Posted by & filed under Accounting Information Systems, Accounting Principles, Advanced Accounting, All Articles, Auditing, Cost Accounting, Ethical Dilemma, Fraud Accounting, Income Taxes, Intermediate Accounting, Managerial Accounting, Uncategorized.

Monica Vaca, the Associate Director of the Division of Consumer Response and Operations at the Federal Trade Commission (FTC) just released the results from last year regarding the top frauds of 2017. Topping the list of reported frauds are the imposter scams, with nearly 350,000 reported.

Questions:
1. How many people fell for someone pretending to be a loved one in trouble, a government official, tech support, or someone else who’s not who they say they are?
2. How much money was lost to imposter scams?
3. Which type of fraud composed 23% of the fraud reports to the FTC last year?
4. What were the top fraud report states per 100,000 population? Why do you think those states are targeted?
5. What was the most interesting statistic for you and why?

Source:
Vaca, M. (2018). The Top Frauds of 2017. The FTC, March 1 (Retrievable online at https://www.consumer.ftc.gov/blog/2018/03/top-frauds-2017).

Posted by & filed under Accounting Information Systems, Accounting Principles, Advanced Accounting, All Articles, Auditing, Cost Accounting, Ethical Dilemma, Financial Accounting, Fraud Accounting, Income Taxes, Intermediate Accounting, Managerial Accounting, Uncategorized.

Sheriff Mike Williams of Jacksonville, Florida, announced Tuesday the results of a multi-agency, undercover investigation into the exchange of Supplemental Nutrition Assistance Program (SNAP) benefits for cash and, in at least one case, cocaine.

Questions:
1. From 2012 to 2017, how many food stamp transactions were fraudulent in Jacksonville and what was the dollar amount?
2. In most cases, what percentage did food-stamp recipients receive for each dollar of SNAP used?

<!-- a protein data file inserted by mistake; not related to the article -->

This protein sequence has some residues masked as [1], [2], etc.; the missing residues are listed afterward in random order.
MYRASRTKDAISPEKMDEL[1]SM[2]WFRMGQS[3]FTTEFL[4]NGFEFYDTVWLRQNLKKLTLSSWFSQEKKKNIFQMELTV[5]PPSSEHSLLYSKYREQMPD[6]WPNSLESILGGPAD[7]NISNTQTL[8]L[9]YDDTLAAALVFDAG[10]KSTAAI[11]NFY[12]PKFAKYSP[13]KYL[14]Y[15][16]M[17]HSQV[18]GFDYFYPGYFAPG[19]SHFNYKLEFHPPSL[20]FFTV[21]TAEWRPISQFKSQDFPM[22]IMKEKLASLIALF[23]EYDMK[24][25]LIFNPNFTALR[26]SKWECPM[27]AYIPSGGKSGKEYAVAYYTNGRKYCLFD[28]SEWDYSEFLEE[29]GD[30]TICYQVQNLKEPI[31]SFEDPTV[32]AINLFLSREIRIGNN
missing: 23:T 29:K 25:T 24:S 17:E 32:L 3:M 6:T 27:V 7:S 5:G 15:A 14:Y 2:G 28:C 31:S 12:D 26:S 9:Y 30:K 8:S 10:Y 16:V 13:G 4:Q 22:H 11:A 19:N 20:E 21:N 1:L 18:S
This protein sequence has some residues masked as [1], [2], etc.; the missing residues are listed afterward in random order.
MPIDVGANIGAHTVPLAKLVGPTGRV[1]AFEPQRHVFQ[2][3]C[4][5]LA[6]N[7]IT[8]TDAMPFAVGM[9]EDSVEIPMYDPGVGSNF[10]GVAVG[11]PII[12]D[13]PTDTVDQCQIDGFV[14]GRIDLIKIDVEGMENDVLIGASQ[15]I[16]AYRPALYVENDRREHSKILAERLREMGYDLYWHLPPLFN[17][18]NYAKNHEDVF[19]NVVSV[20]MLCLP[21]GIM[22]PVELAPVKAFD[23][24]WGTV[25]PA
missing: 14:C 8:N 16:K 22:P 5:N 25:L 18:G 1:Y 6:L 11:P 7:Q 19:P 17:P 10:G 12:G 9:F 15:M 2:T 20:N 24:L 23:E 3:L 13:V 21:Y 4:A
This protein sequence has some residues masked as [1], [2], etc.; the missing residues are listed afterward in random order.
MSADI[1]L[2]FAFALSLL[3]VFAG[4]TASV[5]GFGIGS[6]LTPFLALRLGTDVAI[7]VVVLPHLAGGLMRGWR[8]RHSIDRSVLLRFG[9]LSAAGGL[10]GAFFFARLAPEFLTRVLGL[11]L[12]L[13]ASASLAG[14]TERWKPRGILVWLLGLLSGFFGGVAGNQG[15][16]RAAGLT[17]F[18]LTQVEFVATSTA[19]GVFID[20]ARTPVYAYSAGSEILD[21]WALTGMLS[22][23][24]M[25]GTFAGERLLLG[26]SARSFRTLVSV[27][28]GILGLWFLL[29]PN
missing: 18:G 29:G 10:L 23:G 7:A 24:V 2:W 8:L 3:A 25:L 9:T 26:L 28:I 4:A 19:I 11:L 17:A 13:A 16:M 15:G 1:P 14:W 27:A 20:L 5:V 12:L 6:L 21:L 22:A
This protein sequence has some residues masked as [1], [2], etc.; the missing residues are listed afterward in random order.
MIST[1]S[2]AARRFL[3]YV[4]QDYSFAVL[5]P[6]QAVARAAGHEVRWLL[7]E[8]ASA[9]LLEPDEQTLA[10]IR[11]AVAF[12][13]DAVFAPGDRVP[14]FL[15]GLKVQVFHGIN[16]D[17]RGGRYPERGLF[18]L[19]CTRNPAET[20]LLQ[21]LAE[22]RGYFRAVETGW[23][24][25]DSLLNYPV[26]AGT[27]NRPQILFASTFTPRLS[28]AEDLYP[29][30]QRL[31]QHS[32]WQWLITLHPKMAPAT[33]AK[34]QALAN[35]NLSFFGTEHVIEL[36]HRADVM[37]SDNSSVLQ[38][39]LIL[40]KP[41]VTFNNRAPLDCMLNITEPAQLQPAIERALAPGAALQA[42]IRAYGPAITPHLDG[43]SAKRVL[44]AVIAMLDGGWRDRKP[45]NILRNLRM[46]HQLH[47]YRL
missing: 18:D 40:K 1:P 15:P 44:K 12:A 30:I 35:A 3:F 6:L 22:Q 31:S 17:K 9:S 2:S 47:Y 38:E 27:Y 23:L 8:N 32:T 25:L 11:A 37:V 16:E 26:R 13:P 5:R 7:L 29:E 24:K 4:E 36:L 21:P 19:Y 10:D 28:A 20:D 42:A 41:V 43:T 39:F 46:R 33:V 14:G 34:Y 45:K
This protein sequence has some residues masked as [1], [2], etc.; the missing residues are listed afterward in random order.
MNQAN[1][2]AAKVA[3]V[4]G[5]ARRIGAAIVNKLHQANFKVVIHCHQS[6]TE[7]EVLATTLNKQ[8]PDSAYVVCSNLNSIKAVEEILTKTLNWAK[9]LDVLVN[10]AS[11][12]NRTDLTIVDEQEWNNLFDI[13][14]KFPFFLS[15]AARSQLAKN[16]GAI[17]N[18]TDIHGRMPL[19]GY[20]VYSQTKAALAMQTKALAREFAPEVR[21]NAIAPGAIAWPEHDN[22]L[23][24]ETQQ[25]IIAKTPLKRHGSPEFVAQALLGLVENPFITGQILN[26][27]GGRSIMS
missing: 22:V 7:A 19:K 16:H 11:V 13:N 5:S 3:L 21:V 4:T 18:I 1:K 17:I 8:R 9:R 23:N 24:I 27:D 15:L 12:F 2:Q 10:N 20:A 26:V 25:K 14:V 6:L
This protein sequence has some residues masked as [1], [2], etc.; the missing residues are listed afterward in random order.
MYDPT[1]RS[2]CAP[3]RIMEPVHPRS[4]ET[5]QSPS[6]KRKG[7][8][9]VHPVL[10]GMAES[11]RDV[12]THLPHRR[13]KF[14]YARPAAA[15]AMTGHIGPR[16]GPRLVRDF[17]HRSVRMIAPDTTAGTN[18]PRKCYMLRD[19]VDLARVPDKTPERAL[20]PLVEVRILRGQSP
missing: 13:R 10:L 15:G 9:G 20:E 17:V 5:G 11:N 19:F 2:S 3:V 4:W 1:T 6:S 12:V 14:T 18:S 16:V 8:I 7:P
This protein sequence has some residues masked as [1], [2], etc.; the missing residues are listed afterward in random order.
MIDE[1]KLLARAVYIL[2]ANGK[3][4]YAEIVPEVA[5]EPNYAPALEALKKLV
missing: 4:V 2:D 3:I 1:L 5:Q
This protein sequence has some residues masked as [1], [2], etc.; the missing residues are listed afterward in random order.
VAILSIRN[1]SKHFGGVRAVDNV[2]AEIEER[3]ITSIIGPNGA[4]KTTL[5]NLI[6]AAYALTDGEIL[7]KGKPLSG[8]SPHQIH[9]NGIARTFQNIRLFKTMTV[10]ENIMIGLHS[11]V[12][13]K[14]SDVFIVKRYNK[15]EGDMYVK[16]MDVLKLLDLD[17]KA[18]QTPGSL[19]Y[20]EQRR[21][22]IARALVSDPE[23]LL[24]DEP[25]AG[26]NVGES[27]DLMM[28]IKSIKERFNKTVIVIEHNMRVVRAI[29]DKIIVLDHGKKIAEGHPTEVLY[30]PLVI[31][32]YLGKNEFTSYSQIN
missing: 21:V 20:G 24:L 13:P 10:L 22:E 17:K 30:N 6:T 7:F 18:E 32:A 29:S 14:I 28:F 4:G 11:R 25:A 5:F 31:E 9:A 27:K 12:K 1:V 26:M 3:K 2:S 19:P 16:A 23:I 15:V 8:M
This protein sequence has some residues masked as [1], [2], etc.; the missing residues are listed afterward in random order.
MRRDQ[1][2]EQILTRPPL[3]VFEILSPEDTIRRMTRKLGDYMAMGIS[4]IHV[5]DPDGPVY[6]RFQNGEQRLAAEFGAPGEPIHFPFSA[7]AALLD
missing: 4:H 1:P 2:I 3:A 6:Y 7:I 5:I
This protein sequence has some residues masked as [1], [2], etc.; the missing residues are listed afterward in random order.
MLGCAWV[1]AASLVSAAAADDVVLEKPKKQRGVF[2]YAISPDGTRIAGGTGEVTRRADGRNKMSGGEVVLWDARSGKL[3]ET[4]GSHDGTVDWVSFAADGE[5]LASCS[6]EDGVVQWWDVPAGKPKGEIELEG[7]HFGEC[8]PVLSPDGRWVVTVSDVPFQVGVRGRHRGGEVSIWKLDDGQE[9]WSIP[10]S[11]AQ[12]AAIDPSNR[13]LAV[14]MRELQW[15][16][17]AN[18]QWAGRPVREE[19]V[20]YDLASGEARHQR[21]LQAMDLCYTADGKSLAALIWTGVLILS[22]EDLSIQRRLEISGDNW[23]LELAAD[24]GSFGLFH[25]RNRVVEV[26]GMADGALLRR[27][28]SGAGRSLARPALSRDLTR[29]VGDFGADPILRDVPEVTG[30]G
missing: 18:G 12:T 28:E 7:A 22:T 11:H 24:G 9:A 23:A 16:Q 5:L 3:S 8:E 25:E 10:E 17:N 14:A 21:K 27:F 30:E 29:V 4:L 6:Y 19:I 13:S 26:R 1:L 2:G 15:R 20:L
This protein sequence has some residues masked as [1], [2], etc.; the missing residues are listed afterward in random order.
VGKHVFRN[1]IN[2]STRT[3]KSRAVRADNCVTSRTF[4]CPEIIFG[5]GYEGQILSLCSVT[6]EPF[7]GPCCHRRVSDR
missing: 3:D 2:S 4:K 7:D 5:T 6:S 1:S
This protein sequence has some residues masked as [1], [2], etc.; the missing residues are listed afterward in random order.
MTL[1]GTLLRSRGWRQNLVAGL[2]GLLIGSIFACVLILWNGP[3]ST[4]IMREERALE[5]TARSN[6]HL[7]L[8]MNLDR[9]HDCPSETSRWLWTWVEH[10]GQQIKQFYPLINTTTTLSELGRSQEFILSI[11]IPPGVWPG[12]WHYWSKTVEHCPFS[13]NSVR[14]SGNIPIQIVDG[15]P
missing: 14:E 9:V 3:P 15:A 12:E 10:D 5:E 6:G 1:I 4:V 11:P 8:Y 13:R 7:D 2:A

3. What was the name of the undercover operation in Jacksonville?
4. How were those individuals with SNAP/EBT (Electronic Benefits Transfer) cards complicit in the fraud?
5. What was the most interesting statistic in the article to you and why?

Source:
Parenteau, C. (2018). 198 ensnared in Jacksonville food stamp fraud totaling $3.7M. Jacksonville Channel 4 www.news4jax.com, March 16 (Retrievable online at https://www.news4jax.com/news/local/jacksonville/jacksonville-busts-organized-fraud-ring)

Posted by & filed under Accounting Information Systems, Accounting Principles, Advanced Accounting, All Articles, Auditing, Cost Accounting, Financial Accounting, Intermediate Accounting, Managerial Accounting.

According to Bloomberg, U.S. central bankers seem to feel that when it comes to employment, they’ve done about as much as they can. As a result, the Federal Reserve’s Monetary Policy Report (released last week) concluded that the labor market was “at or a little beyond full employment.”

Questions:
1. If you boil the whole article down to one word, what would it be?
2. What is happening with unemployment according to the article?
3. What has been a critical development in recent years regarding labor force participation and how does it typically trend?
4. What has a recent study from the Kansas City Fed argue?

Source:
Dutta, N. (2018) The Fed May Have Jumped the Gun on Full Employment. Bloomberg.com, March 26 (Retrievable online https://www.bloomberg.com/view/articles/2018-03-26/fed-may-have-moved-too-quickly-to-proclaim-full-employment)